Friday, October 24, 2014

Rewrites and Conjuring Tricks

25th October 2014

When you write a book of fiction, when, like God, you create this world populated by projections of your own psyche, it takes over your life. That seventh day of rest doesn't come for you, though, because you're too absorbed with your fictional world and too disengaged from your real one: the days just keep on passing, from five pages on this day to ten on the next, to a day when you are forced to go out and attend to other aspects of your life but keep chewing over what you have written and what you are going to write next. It's a socially sanctioned obsessive compulsive disorder.

I have to say this is where I am right now, recreating this book that I created once before but so long ago now the initial impulse has become hazy. So I get to be god all over again, and it is a heady business, a piece of psychotherapy, if truth be told. The craft of the writer is to make this journey of self-discovery compelling also to the reader.  Funny thing - I thought I knew these characters of old (Lord knows I have been carrying them around for long enough!) but they are surprising me all over again.  They are saying different things and are reacting in different ways, and my main character, Hazel, has much more of an internal struggle going on. Sometimes I wonder from where in the dark pool of my own soul I am pulling this stuff. I thought her attraction to the love-interest was obvious, a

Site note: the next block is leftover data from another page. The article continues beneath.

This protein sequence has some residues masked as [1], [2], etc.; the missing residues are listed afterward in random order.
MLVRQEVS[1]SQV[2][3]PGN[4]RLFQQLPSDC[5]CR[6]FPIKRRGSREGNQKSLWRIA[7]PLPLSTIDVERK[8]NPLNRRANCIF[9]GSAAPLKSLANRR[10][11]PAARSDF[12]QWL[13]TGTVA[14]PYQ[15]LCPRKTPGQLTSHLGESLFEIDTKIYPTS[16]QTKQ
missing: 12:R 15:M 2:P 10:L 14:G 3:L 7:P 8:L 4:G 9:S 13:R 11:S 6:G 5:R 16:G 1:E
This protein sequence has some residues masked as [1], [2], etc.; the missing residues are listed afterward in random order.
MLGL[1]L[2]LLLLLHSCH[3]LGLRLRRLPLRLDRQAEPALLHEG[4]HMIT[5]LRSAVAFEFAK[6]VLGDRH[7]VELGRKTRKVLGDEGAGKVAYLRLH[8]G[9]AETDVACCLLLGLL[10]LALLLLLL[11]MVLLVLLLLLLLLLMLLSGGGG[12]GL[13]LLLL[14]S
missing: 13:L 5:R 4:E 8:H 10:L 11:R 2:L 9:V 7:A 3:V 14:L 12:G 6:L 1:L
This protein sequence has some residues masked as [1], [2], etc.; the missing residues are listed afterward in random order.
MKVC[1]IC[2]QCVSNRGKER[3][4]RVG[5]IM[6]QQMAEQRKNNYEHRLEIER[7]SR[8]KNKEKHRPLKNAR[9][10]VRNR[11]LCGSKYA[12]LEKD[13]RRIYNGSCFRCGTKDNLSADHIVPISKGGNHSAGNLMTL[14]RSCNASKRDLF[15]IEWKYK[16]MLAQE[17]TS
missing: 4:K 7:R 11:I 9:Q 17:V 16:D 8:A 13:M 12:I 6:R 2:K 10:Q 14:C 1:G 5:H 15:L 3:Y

fait accompli, but now I don't know if he isn't just too aggravating, that in the end she might not, as she did before, end up with him.
Stephen King says in his fantastic little book "On Writing," that stories consist of 3 things: Narration, Description and Dialogue.  Where is plot in this? - nowhere, and that's the way it should be (he says, and I agree!)
So re-writing becomes a new voyage of discovery. You have the same characters, but this time around you're not in the same place you were the last time around. This time the story begins to list in different directions, because the characters have come out of their sleep and are not the same.
If the writer of "The Three Bears," had picked it up a few decades later and messed with it again, it might have come out differently: Goldilocks might look up at the three bears crowding her bed and, instead of fleeing, might begin to explain her predicament. The bears, being reasonable bears, might probe more deeply and find out that this little girl is truly lost, and not just in the forest. In this version, they might adopt her, and then the point of the story would be entirely different.

So don't carve characters out of stone. As you do your own children, let your characters blossom into their own persons. Stephen King says, "I have never demanded of a set of characters that they do things my way. On the contrary, I want them to do things their way. In some instances the outcome is what I visualized. In most, however, it something I never expected."

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